Tuesday, 5 March 2013

Story of a Pencil - by Paulo Coelho

The following presentation is made from the story taken from Paulo Coleho's book "Like the Flowing River" - one of my favourites. Hope you enjoy it!

Monday, 29 October 2012

S.R Ranganathan

Father of Library Science
S.R Ranganathan
Painting by Mr. A Ramakrishna
ART Teacher, KV No.2 Vijayawada

Shiyali Ramamrita Ranganathan is considered as the Father of Library Science in India.
Ranganathan's major contributions to library science were in classification and indexing theory. His Colon Classification (1933) introduced a system that is widely used in research libraries around the world.   His Five Laws of Library Science (1931) was widely accepted as a definitive statement of the ideal of library service. He also drafted plans for a national and several state library systems, founded and edited several journals, and was active in numerous professional associations.
Ranganathan was born in Shiyali in Tanjavoor District of Tamil Nadu on 9th August 1892.
In 1962 he founded and became head of the Documentation Research and Training Centre in Bangalore, with which he remained associated for the rest of his life, and in 1965 he was honoured by the Indian government with the title of national research professor in library science.
He died on September 27, 1972.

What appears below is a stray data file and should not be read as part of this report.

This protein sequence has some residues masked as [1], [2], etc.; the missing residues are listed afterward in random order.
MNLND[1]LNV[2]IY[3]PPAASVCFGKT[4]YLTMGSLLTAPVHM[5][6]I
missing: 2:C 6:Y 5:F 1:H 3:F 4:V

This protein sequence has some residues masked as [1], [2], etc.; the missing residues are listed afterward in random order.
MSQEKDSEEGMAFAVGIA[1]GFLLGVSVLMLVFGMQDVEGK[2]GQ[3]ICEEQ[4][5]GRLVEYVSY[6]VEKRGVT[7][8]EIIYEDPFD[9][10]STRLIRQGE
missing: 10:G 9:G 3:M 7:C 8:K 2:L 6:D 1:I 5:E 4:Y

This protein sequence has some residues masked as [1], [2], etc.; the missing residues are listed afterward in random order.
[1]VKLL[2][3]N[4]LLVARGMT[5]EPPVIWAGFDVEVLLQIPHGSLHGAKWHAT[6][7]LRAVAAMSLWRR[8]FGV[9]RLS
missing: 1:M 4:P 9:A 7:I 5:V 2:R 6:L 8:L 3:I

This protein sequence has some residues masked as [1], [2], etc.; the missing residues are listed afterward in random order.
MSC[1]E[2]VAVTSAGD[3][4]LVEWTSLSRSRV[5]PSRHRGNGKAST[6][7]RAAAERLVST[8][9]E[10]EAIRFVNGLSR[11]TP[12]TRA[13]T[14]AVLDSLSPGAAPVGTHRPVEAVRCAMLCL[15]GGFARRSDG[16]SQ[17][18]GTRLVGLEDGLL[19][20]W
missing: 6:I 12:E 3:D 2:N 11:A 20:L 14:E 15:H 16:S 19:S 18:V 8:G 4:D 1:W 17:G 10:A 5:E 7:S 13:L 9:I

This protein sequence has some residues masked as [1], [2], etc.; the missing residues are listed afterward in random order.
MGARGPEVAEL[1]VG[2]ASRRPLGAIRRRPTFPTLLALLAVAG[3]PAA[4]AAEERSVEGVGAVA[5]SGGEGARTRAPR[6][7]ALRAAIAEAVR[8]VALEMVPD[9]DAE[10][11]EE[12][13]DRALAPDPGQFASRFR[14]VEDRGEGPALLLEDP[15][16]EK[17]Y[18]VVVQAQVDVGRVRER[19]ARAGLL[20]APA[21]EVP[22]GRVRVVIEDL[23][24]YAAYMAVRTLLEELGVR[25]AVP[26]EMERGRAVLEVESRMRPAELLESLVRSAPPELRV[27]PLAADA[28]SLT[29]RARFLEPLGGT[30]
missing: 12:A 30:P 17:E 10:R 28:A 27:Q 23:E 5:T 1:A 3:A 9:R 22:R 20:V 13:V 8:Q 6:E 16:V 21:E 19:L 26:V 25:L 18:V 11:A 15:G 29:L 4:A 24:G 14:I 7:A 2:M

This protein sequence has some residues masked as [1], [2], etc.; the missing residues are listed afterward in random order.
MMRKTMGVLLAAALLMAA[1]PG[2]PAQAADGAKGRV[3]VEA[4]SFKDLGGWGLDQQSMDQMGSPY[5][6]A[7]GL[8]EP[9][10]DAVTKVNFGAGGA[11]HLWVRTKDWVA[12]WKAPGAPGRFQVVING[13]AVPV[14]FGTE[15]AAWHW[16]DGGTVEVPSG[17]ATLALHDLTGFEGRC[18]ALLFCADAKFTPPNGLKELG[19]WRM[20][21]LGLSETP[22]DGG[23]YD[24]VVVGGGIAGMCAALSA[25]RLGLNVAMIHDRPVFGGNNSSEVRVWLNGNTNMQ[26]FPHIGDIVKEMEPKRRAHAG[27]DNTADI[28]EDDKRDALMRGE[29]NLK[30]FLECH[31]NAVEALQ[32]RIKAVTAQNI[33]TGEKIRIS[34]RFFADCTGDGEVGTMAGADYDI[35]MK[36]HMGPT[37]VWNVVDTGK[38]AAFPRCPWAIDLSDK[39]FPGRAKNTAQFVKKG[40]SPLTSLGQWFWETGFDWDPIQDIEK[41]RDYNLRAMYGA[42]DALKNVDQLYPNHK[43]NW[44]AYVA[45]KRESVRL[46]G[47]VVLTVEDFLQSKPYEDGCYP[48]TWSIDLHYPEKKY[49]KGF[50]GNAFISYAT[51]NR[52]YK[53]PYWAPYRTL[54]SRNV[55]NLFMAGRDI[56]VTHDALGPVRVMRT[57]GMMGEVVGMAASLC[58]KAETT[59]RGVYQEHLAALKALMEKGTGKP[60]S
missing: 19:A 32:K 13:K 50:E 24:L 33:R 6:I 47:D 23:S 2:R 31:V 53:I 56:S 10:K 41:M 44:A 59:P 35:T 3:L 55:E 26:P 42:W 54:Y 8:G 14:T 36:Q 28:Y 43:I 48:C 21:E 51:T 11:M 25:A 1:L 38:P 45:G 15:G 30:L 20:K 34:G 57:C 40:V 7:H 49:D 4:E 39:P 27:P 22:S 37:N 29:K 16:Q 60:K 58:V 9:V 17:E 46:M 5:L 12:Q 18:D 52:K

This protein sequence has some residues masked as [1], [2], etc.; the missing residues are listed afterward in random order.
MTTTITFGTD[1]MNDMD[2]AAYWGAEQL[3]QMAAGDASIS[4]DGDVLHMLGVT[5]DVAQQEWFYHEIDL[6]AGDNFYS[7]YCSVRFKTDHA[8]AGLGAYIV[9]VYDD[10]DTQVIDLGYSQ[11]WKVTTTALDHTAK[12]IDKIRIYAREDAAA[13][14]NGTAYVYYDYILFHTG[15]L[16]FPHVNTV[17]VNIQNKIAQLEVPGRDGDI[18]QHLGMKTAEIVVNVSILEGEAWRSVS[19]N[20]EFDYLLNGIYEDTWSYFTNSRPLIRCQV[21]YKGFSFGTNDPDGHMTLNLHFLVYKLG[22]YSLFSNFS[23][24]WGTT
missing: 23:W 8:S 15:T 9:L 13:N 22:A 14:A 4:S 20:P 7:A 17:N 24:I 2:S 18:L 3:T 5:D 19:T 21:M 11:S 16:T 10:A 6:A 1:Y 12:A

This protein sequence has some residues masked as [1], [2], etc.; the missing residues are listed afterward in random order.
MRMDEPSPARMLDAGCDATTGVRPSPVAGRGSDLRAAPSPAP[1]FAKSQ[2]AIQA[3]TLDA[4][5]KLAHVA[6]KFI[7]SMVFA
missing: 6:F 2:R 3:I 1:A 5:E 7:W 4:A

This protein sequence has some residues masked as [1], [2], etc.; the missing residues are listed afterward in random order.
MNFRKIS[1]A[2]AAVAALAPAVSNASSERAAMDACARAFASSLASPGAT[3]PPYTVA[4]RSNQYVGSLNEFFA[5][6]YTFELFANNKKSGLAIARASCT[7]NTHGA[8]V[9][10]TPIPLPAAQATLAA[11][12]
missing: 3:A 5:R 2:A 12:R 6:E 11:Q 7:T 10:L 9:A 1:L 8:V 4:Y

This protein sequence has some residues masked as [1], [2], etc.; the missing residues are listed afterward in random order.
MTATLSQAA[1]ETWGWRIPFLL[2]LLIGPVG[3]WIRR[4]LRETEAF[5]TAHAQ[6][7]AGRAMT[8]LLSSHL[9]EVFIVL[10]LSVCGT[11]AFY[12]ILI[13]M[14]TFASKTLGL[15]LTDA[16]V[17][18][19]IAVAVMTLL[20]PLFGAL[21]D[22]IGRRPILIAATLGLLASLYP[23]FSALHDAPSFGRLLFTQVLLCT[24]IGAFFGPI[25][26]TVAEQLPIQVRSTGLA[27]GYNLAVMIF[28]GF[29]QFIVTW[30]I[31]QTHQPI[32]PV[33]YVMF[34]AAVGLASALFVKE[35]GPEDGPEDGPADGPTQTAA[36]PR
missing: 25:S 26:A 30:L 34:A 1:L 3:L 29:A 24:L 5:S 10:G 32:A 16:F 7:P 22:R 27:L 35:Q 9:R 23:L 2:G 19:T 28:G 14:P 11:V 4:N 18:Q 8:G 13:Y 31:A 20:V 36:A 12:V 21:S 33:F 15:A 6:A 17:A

Friday, 5 October 2012

How to select good books!

The cover of the book is the first to check. Looks good? But remember – a book cannot be judged only by its cover.

Go through the summary given on the back cover or inside flap. Does the book sound like something you would enjoy?

Skim the text, specially look for illustrations. Good pictures will help you understand the topic better for non-fiction books and it will be an added attraction for stories and novels. Here your age also matters!

Check the New Arrivals Rack in the library or the bookstore.

Look on the recently returned bookshelf. You will get some good choices. It's a good guest that the books taken by someone else may be a good one.

Get suggestions from your librarian, who would be glad to help you and may be knowing your likes and dislikes!

Ask the recommendations of your friends and ofcourse, discuss the books you have read.

Your teachers are the best sources. Read the books they might have discussed in the class.

Check the credentials of the authors. If you liked a book by an author, most probably you would like his other works too!

Go for books published by well-known publishers. They select their books and authors judiciously. So you can rely on them.

Browse through the library shelves. Something will catch your eye.

Read the book reviews on Newspaper, Magazines and Internet.

A Word of Caution

"No good book, or good thing of any kind, shows its best face at first"
- Carlyle

So, do not judge a book by reading just the first few pages.

Sunday, 5 August 2012

Why Reading Matters and Class Libraries: A Presentation

The presentation outlines the importance of books and reading and describes briefly how to maintain and organise a class library for the primary section.

Primary Class Libraries